The Fens is one of the planned routes for next year, but for the next week we’ll have to endure one or two more boats on the water than we’d like at an otherwise wonderful location for a week before we set off on our next cruise this year.
We’re be heading south this time, along the south Oxford canal on to the Thames and then pottering about between Oxford and Lechlade. We’ll make sure that we spend every minute of the week allocated to us by our seven day £70 EA licence. Next year we’ll upgrade to a Gold licence which includes the EA controlled waterways but we couldn’t resist a spell on the mighty Thames before then.
We’ll stay close to Calcutt for the two discovery days I’m running next Saturday and Sunday before we set off on our three week cruise. I’ll make sure I avoid Brauston on those days because of the historic boat rally but I seized the opportunity yesterday to visit Braunston marina before next weekend’s mayhem to buy two eye wateringly expensive tipcat fenders for the back of the boat.
I had a very smart but completely useless button fender hanging off the stern until yesterday. It was of no use at all because my large rudder extended a foot beyond it. The only way to protect the rudder from impact damage was to fit two tipcat fenders next to the stern and then fix the button fender to the outside.
All three fenders are fitted now, and very smart they look too. All I need to do to test their effectiveness is reverse into a few lock gates. I’ll let you know how I get on.
Talking of hitting things in locks, lock accidents is the focus of this week’s newsletter. Last week I detailed a few tips and techniques to help you cruise with confidence and avoid the waterway’s many novice boaters who are more of a risk to you and your boat than your own helmsmanship. In this article, I’ll focus on locks but, rather than repeat the information on lock techniques I included in this newsletter last May with a little help from Peter Earley, I’m going tell you about a few lock accidents caused by carelessness or lack of knowledge.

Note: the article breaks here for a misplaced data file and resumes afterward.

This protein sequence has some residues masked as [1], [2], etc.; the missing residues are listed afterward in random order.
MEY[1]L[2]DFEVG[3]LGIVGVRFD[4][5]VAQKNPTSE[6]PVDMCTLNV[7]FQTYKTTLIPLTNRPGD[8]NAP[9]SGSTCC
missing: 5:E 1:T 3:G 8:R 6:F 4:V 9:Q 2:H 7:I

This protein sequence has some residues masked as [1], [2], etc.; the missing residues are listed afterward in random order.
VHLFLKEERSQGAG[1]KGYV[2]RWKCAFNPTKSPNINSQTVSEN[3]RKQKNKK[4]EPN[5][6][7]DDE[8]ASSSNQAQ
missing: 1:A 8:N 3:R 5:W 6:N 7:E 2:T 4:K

I don’t want to frighten you but I think a healthy respect for locks is very important. A large volume of water, roughly 40,000 gallons in each of the Grand Union’s double locks, rushing in and out with great force, moss and lichen covered lock walls and sides, steel boats weighing between fifteen and twenty tonnes and inexperienced narrowboat crews, many of whom have had a drink or two, are a potentially lethal combination.
Inexperienced Holiday Boaters Ascending a Narrow Lock
The first accident, on the south Oxford canal a day and a half’s cruising from my base at Calcutt lead to the tragic and brutal death of an inexperienced holiday boater. Here’s the newspaper report.
The novice crew made a few fundamental mistakes in the lock.
The first, although not life threatening, possibly caused an additional problem which distracted the lady at the helm.
She left the rear deck to pull in a hanging fender. The 6’10” wide boat was in a lock only two or three inches wider than the boat. Fenders should only be left in position on a narrowboat when it’s moored. If they’re left down, especially when entering a narrow lock, there’s a good chance they will either be ripped off the boat or will jam the boat in the lock.
While the lady was away from the stern, the fast flowing water coming into the lock had first flowed to the lock’s rear gates then quickly pushed the boat towards the upstream gates. The boat had been put hard into reverse to counteract the sudden flow.
As the lock filled, the water’s forward force would have decreased allowing the out of control boat to rapidly move backwards. The lady appears to have reached the stern just as the boat hit the back gates, catapulting her into the water as the stern bounced away from the gate, allowing her to fall into the water beneath the boat before the craft with its rapidly spinning propeller, still in reverse, moved back towards her and the gate.
The accident could have been avoided very simply. All she had to do was to move the boat close to the front gate when she entered the lock then instruct her crew to gently raise a single paddle for long enough for the water coming in to the lock to first flow to the back of the chamber then push the boat slowly forward until it was held against the front gate. Once the boat was secured, her crew could raise both paddles fully without fear. Using this technique, she wouldn’t have needed to reverse the boat at all.